Gull has issued a warning to its petrol stations not to dock workers' pay when customers drive off without paying.

A Masterton Night 'N Day franchisee has been accused of deducting paypackets of a staff member to cover the cost of petrol drive-offs.

Night 'N Day Foodstores Limited hold a management agreement over 21 Gull outlets.

Since the first report from employee Kerry McIvor, other workers have come forward to say their pay had been docked by their boss for drive-offs.

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Gull said in a statement today that it had reimbursed Mr McIvor for the wage deductions made and "significant steps are being taken to ensure franchisees do not deduct pay from employees for drive offs".

"We will be reviewing the policy to leave no room for interpretation," said Dave Bodger, general manager of Gull New Zealand.

"Gull's policy is not to charge staff for drive-offs that happen on their shift and we have contacted all Gull branded sites across the country to reiterate this policy and ensure that it does not happen again.

"Craig Wright worked for the Masterton Night 'N Day and said he had his pay docked for drive-offs, too.

He told TV3 he thought he was owed around $1000 in pay deductions.

"When I had a drive-off I didn't have any pay that week. I didn't get paid for weeks on end.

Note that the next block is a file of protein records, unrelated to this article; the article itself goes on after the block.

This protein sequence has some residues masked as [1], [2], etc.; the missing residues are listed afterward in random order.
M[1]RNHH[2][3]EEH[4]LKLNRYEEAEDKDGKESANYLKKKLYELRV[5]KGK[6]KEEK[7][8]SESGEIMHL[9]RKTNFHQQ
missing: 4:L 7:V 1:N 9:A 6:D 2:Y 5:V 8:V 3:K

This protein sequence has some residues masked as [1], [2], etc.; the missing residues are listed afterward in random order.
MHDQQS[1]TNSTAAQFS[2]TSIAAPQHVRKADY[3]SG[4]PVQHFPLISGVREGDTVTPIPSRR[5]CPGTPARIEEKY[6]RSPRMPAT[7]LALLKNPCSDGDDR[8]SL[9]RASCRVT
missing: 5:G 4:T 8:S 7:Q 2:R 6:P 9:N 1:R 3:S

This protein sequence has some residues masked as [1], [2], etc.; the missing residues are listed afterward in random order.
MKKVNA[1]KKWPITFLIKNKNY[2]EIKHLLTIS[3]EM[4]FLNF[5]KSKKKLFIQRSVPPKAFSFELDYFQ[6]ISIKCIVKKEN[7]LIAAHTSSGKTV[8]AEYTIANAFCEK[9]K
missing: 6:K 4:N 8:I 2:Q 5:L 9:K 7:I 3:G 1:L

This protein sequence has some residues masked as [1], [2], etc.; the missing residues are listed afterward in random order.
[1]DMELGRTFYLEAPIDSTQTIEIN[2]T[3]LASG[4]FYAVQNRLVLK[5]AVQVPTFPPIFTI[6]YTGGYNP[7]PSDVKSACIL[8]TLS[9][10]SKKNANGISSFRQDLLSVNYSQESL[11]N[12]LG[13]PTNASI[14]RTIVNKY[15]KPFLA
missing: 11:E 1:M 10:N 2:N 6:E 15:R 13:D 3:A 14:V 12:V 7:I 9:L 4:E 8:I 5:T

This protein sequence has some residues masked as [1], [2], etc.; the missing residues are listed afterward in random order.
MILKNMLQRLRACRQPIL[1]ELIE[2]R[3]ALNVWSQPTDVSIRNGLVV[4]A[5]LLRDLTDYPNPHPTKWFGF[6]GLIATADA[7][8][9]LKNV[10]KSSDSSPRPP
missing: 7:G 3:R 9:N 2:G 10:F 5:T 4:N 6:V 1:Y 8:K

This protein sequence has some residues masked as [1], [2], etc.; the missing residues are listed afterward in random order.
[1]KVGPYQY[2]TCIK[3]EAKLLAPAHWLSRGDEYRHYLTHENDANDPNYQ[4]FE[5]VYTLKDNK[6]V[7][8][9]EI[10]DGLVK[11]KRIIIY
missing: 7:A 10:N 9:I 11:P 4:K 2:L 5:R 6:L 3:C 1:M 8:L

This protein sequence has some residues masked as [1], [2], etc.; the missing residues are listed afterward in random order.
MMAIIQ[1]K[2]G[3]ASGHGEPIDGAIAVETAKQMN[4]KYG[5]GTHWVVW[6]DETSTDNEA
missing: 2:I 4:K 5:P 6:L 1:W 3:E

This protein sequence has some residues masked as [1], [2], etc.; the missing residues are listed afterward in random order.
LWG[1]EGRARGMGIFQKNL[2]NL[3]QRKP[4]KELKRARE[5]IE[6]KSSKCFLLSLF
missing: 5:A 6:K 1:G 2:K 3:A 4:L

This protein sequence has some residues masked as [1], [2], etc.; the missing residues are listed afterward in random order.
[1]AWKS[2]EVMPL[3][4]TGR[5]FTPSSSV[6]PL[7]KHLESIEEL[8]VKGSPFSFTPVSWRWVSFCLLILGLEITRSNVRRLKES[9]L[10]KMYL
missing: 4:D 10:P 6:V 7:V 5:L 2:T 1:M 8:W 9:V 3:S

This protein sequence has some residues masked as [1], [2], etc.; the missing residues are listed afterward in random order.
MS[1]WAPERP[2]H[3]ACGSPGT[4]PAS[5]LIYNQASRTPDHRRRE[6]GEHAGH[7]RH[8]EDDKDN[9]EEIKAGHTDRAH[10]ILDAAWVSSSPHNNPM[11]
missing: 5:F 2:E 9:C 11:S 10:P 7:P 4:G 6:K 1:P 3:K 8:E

"An investigation has been launched and Gull was looking in to the situation, gathering information from Night 'N Day, the franchisee in Masterton and other sites around the country.

"Not only do we want to get to the bottom of what has happened, we want to ensure this is an isolated incident.

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"Mr Bodger said the company was "very disappointed and sorry" for the wage deductions taken from Mr McIvor's pay cheque.

"Night 'N Day chief executive Tony Allison has spoken to and apologised to Kerry and we too have called Kerry but are yet to speak with him to apologise. We can confirm that Kerry has been sent reimbursement for his deducted pay," Mr Bodger said.

A University of Canterbury business and economics associate professor said she was not surprised that petrol business owners would make their staff pay for loss of income due to customers not paying their petrol. Associate Professor Annick Masselot said the practice was neither acceptable nor legal.

"There seems to be a lot of grey practice areas in terms of pay," she said.

"Our workforce, especially when they are precariously employed, with low skills and low education, do not often know the rights they have or how to implement them.

"Often also they think that if they challenge their employers they will be at risk of losing their job. And they do run that risk.

"She said increasing union representation would combat the issue.

Jeff Sissons, Council of Trade Unions General Counsel, said: "Clauses in employment agreements allowing employers to deduct money from workers' wages to compensate them for loss caused by workers are unlawful. In the case of petrol station drive offs the worker will not even be at fault so deducting pay will almost certainly be against the law."

Mr Sissons encouraged workers to join a union.